Residents of South Bend, Indiana, have warned Americans to not vote for their former mayor, Pete Buttigieg, who is running for the Democratic presidential nomination.
‘We’ll Be in a New Depression’
Michelle Burger, 42, a stay-at-home mom who lives in West Side, a predominantly black and impoverished neighborhood in South Bend, said that she “fears for our country” if Buttigieg got elected.
“He couldn’t run our city. How can he run the United States? Look at all the crime — he didn’t do anything about it,” she said. “Look at our quality of life. If he becomes president, the United States will become one big South Bend — a giant sinkhole. We’ll be in a new depression.”
Another resident of West Side, Cornish Miller, 62, rated Buttigieg 2 out of 10 for performance as mayor.
“Buttigieg talked about all the improvements he made, but he hardly made a dent,” Miller said. “The West Side is the most neglected part of town. The street I live on is the only street around here that has lights.”
Politicians on both sides of the aisle in South Bend have fierce criticisms of Buttigieg. Councilman Henry Davis Jr., who challenged Buttigieg for the mayoral title in the 2015 primary, said he was “inept” in his position and “always had one foot out the door.” Davis Jr. argued Buttigieg was never “committed to the growth and the [functionality] of this community,” and only saw it as “a gateway to something that he believed was larger.”
Kyle Hupfer, the chairman of the Indiana Republican Party, said that the “few economic development wins” and lowering unemployment rates in South Bend were down to “statewide economic strength under Republican leadership,” and that Buttigieg had “little, if anything” to do with any successes.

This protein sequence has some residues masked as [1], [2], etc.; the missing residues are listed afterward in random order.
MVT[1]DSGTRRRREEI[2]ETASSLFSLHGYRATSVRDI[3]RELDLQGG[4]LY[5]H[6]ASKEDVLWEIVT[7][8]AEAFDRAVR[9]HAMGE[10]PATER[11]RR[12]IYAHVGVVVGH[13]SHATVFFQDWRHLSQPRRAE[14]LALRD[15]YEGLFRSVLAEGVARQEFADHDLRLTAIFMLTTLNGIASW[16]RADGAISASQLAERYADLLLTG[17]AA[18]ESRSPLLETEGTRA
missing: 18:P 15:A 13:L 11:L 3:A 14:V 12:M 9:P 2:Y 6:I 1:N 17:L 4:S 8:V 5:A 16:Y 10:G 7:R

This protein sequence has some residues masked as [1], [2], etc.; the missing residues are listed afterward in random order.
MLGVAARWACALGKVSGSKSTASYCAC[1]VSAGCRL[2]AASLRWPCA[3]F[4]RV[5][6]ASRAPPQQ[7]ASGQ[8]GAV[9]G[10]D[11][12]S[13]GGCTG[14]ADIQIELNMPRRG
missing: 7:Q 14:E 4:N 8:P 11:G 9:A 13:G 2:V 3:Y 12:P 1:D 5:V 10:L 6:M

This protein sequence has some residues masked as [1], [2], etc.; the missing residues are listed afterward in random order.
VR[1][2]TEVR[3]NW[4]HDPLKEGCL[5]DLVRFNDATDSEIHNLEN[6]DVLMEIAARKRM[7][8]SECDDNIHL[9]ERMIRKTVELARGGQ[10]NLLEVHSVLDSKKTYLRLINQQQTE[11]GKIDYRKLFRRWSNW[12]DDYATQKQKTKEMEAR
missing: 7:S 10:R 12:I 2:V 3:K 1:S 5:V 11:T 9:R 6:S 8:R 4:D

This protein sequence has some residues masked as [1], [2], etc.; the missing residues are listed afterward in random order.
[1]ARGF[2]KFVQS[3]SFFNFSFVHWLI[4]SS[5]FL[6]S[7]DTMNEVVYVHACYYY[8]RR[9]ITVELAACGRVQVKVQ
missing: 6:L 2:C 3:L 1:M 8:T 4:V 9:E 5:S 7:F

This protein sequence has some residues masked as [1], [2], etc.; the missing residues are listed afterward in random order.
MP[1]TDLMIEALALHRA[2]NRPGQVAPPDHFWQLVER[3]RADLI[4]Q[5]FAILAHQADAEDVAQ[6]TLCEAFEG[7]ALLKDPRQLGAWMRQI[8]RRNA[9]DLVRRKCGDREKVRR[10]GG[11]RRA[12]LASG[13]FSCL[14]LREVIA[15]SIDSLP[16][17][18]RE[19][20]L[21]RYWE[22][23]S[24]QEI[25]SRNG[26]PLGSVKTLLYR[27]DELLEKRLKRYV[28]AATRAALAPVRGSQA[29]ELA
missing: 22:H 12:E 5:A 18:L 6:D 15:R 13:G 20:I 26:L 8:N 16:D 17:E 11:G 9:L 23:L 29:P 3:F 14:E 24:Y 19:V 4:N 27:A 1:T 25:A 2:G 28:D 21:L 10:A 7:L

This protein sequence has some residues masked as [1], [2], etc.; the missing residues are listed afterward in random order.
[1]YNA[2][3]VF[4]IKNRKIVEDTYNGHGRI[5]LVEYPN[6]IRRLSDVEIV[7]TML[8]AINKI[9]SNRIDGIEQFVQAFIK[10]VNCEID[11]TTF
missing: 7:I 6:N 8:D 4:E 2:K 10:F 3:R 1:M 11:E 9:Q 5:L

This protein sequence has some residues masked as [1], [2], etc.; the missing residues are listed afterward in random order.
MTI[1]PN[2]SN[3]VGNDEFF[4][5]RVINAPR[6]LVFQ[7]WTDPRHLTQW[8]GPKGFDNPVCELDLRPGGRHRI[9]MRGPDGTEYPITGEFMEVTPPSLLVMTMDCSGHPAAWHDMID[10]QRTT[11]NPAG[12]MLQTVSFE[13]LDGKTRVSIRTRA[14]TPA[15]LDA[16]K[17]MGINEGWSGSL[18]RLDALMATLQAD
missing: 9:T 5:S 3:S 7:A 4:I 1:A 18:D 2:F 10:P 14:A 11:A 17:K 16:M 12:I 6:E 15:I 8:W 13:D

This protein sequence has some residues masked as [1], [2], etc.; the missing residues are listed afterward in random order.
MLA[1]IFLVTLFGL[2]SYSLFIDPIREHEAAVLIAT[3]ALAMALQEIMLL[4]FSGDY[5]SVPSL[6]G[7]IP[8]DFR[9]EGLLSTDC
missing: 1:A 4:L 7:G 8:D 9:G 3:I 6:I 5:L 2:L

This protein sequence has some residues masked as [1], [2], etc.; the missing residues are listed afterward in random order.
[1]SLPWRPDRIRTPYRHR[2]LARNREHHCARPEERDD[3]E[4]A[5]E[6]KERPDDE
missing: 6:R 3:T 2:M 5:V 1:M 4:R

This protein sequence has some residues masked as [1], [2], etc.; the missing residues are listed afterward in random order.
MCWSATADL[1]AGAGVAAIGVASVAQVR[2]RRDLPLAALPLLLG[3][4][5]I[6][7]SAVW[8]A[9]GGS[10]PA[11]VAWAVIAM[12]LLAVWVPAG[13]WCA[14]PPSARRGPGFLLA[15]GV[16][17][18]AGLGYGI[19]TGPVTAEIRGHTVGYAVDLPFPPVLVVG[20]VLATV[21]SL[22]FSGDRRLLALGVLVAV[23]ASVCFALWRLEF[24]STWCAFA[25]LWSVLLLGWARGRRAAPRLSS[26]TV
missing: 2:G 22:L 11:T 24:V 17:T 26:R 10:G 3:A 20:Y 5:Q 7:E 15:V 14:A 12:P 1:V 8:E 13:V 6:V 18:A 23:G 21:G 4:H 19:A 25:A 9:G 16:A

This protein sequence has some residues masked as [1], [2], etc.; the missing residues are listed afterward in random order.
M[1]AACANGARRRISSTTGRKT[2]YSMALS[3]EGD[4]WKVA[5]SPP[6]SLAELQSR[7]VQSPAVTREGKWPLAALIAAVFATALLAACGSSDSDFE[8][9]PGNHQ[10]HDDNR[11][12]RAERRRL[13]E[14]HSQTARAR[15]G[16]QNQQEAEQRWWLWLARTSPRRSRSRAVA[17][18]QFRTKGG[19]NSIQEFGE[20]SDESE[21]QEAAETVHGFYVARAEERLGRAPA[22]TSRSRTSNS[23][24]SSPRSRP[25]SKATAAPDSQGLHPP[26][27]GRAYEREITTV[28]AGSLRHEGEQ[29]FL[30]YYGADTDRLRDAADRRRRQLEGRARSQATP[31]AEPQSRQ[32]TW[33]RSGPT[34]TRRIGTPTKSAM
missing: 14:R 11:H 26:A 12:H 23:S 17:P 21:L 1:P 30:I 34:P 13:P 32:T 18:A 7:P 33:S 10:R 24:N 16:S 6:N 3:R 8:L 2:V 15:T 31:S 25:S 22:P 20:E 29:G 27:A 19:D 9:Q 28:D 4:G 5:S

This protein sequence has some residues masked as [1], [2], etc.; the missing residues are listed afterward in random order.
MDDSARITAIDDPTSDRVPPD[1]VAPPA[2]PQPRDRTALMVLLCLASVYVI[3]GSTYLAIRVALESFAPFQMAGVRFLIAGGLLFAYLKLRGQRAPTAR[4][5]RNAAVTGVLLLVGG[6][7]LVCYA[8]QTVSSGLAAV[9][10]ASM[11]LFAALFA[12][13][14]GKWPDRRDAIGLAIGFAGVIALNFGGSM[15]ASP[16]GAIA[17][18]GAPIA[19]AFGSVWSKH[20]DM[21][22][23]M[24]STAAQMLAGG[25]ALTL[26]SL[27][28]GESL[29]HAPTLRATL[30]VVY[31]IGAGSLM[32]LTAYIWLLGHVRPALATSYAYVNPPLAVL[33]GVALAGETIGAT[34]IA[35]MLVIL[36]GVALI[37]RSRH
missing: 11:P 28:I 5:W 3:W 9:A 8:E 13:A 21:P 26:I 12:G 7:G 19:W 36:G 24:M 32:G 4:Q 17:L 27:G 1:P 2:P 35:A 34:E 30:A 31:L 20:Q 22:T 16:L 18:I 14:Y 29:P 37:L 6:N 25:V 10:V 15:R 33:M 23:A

“I found it ironic that when he announced his presidential run, he did it in front of Studebaker Building 84, which had sat vacant since 1963. But it was $3.5 million from then-Gov. Mike Pence’s Regional Cities Initiative that made that project go,” Hupfer continued
Hupfer added that 51% of South Bend residents in 2018 said they were neutral or dissatisfied with the “feeling of safety” in their neighborhoods.
“If you don’t feel safe and secure, it’s hard to get people to move there, it’s hard to get people to live there, and it’s hard to get jobs to grow there. I know I would much rather have 10 fewer homicides than a light display,” Hupfer argued.
Let’s Listen to South Bend Residents!
Even the homeless in South Bend can’t stand Buttigieg. One homeless man said that if Buttigieg became president, then “you can bet you’ll see a lot more people like me around the country.”
Douglas Stebbins, 44, said that the homeless problem in the town “represents the kind of mayor Pete was, and the kind of president he’ll be if he beats Trump — ineffective at providing basic services for the people who need them the most.” Stebbins explained that it’s not because “he’s a bad guy; he means well. But he’s just too inexperienced to run an entire country, let alone a small city.”
I’d say this is rather conclusive. Buttigieg and the left always love to tell us to “listen to experts” and people with experience—well, the people of South Bend have had a lot of experience with Buttigieg, and they say to chuck him. I think we should listen to them, just as the left would want us to.
This piece originally appeared on ThePoliticalInsider.com and is used by permission.
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